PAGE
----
The difficulty with storytelling is that each event is often comprised of numerous and entwined details. It can cause a narrative to come out more as a series of tangents, leaving the audience wondering if you’ll ever get to the point. Thus, you need to really hone in on the elements that are most impactful and necessary to achieving the purpose of the story. Thoughtful and well-crafted stories show that you have prepared, are aware of your abilities, and are able to clearly articulate experiences and strengths.

A great technique to help you tell a story is the S.T.A.R. method:

10.15.2014 post picture - STAR method

Learn to tell many short stories about your accomplishments and contributions in the classroom, at your internship, on the soccer field, in your volunteer project, etc. These examples help demonstrate how you are likely to conduct yourself in the future. The next several blog posts will focus on forming stories based on multiple aspects of your life to give an interviewer an in-depth look into your abilities.

~ Gwen Miller, associate director, career development

Build your Story Bank: What Employers Want

What have you done?

In the September 24th post, Show Confidence: Know your Strengths, I mentioned the importance of knowing your audience to help guide which strengths you highlight. A similar thought process can be applied when crafting stories to talk about your experiences. What experiences and accomplishments are most enlightening for the person with whom you are speaking?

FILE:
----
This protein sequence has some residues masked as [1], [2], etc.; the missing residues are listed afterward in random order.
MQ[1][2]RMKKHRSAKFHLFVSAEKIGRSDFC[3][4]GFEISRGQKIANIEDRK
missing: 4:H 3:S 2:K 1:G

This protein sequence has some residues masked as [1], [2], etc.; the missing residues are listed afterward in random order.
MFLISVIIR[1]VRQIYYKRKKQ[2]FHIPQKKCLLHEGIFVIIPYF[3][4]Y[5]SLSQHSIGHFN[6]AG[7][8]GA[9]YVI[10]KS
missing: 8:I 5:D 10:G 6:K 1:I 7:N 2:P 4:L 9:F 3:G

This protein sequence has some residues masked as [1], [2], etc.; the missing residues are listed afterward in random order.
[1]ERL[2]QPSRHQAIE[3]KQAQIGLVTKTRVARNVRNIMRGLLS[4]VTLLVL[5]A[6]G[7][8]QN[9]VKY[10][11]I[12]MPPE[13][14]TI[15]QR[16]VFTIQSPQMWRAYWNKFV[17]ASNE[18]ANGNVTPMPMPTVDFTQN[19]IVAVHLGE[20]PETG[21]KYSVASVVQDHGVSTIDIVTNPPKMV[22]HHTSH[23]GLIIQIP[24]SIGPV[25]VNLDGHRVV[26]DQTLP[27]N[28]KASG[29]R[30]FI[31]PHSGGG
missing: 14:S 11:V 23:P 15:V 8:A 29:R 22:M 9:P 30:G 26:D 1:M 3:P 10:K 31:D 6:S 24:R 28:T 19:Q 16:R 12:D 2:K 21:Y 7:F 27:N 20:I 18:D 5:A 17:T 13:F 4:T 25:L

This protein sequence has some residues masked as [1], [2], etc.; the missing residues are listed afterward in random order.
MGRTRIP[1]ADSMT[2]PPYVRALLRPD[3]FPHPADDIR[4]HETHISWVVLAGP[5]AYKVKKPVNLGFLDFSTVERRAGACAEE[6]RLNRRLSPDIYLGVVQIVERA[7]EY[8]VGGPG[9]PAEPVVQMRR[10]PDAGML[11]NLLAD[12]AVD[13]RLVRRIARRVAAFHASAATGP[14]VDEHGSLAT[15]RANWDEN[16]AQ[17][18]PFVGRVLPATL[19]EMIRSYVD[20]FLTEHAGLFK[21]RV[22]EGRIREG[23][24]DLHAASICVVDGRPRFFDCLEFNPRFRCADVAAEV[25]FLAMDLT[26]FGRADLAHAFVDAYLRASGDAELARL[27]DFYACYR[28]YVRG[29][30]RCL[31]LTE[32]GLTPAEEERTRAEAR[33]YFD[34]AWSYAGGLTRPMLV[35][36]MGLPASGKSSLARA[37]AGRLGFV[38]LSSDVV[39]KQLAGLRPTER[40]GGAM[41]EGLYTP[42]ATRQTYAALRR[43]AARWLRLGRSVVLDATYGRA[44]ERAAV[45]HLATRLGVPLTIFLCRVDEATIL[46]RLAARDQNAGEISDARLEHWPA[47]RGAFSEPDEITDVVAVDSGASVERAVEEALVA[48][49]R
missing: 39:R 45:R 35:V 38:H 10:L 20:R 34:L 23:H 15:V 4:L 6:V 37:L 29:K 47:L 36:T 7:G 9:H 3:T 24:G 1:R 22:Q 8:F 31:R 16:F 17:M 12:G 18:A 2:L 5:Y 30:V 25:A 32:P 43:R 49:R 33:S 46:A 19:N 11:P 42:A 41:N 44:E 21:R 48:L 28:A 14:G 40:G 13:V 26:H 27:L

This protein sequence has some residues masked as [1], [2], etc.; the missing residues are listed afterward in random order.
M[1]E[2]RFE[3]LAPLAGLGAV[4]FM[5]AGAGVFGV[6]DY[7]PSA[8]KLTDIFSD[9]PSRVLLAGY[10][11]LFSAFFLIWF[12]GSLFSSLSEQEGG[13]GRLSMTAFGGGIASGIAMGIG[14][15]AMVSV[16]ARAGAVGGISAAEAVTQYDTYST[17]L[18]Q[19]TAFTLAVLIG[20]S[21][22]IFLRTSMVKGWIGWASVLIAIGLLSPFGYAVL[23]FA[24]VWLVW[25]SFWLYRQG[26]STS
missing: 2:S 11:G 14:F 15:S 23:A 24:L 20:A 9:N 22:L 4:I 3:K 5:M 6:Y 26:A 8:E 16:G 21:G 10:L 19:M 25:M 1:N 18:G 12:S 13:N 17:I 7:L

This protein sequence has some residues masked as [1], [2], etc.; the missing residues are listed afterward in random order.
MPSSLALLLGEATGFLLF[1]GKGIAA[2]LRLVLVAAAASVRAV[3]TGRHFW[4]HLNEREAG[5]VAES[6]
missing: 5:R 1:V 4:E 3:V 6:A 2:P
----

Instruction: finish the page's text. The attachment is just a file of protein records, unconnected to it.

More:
Before you build up a story bank of experiences geared toward your specific interests, take a step back to identify common skills and abilities that many employers or graduate schools seek. According to the National Association of Colleges and Employers, respondents to the Job Outlook 2014, Spring Update survey indicate that the following are rated highest in what employers seek in new college hires:

10.8.2014 post picture - what employers want

These are transferable, liberal arts skills that are not specific to an industry. Before you go any further, think about experiences that may “showcase” your skills in some of the above areas.

Your next step is to determine the qualities most sought in your industry. Professional journals, industry specific associations, networking contacts, or websites such as www.myplan.com are rich with inside knowledge. Match experiences and craft stories that pertain to these abilities.

Finally, look into a specific company’s culture, mission, and needs. You can often determine what experiences will resonate with a particular company based on the language of their “About Us” page or their job postings.